Doesn’t the Supremacy Clause make nullification unconstitutional?

A:

No. The Supremacy Clause reads: This Constitution, and the Laws of the United States which shall be made in Pursuance thereof; …shall be the supreme Law of the Land. 

Only laws made in pursuance of the Constitution – that is, in keeping with the powers enumerated to the federal government – stand as legitimate laws. All other acts are usurpation, and by definition null, void and of no force. When Congress passes and the federal government attempts to enforce an unconstitutional act, it breaks the supreme law of the land. That is, by definition, illegal. An illegal act cannot stand supreme.

The General rule is that an unconstitutional statute, though having the form and name of law is in reality no law, but is wholly void, and ineffective for any purpose; since unconstitutionality dates from the time of it’s enactment and not merely from the date of the decision so branding it. An unconstitutional law, in legal contemplation, is as inoperative as if it had never been passed. Such a statute leaves the question that it purports to settle just as it would be had the statute not been enacted.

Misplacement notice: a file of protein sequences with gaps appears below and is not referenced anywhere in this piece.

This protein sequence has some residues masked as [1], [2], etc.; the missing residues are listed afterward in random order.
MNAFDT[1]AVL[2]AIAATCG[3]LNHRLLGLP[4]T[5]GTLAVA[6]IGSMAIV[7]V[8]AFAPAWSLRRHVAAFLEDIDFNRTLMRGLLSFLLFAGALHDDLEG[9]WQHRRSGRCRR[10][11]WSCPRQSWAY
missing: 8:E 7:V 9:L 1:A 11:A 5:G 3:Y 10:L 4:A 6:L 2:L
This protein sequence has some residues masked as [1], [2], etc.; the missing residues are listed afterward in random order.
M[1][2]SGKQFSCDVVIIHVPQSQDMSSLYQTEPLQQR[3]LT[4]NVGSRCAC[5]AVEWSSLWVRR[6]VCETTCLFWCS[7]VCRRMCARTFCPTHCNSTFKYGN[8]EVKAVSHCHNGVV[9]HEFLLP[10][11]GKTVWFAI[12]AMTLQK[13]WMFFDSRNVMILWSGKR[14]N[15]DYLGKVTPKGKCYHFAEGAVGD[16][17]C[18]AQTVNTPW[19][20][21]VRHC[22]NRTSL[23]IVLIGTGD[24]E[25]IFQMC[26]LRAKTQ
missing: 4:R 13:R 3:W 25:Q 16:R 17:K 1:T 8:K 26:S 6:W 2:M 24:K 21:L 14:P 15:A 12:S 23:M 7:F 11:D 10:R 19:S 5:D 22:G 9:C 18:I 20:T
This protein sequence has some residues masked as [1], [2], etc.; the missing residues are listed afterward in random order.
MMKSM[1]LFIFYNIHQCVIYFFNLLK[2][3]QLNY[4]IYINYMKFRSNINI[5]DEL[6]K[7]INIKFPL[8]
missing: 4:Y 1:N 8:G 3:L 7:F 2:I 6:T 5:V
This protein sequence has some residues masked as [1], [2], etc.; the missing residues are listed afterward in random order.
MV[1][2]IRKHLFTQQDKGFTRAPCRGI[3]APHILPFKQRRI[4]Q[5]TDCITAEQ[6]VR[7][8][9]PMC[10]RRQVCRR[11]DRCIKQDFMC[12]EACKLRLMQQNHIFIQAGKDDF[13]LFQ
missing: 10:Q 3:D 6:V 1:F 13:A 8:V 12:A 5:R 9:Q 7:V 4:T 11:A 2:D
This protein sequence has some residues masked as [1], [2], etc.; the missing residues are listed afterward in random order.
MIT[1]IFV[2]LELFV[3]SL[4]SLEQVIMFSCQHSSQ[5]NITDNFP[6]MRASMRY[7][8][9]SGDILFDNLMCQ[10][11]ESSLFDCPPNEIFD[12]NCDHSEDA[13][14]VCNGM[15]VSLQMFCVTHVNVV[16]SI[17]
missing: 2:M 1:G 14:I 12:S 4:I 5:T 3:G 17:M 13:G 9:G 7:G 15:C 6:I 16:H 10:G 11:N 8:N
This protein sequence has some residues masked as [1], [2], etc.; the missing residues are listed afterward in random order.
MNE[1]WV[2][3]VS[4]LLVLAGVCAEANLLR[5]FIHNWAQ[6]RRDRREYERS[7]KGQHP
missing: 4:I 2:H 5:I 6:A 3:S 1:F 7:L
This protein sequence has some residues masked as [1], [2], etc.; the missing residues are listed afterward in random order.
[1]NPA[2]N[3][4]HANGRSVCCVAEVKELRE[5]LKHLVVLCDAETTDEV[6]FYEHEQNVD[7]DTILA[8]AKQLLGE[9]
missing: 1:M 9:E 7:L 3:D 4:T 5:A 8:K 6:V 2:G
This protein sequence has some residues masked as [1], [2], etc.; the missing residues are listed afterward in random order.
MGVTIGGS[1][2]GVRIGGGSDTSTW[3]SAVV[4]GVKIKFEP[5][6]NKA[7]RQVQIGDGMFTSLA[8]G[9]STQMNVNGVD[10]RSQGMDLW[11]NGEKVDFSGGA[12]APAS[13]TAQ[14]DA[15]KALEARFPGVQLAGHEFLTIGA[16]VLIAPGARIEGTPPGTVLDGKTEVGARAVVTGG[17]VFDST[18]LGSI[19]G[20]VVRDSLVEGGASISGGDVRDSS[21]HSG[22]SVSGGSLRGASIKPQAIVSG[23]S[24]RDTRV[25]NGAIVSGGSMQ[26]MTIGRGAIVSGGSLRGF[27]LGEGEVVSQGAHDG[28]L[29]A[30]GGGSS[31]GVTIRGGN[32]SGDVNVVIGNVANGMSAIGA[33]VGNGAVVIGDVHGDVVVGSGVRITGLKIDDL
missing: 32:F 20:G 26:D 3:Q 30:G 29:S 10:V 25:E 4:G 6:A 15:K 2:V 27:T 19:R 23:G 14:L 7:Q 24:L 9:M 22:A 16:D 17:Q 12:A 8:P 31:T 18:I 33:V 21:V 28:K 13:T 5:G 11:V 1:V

Since an unconstitutional law is void, the general principles follow that it imposes no duties, confers no rights, creates no office, bestows no power or authority on anyone, affords no protection, and justifies no acts performed under it…

 


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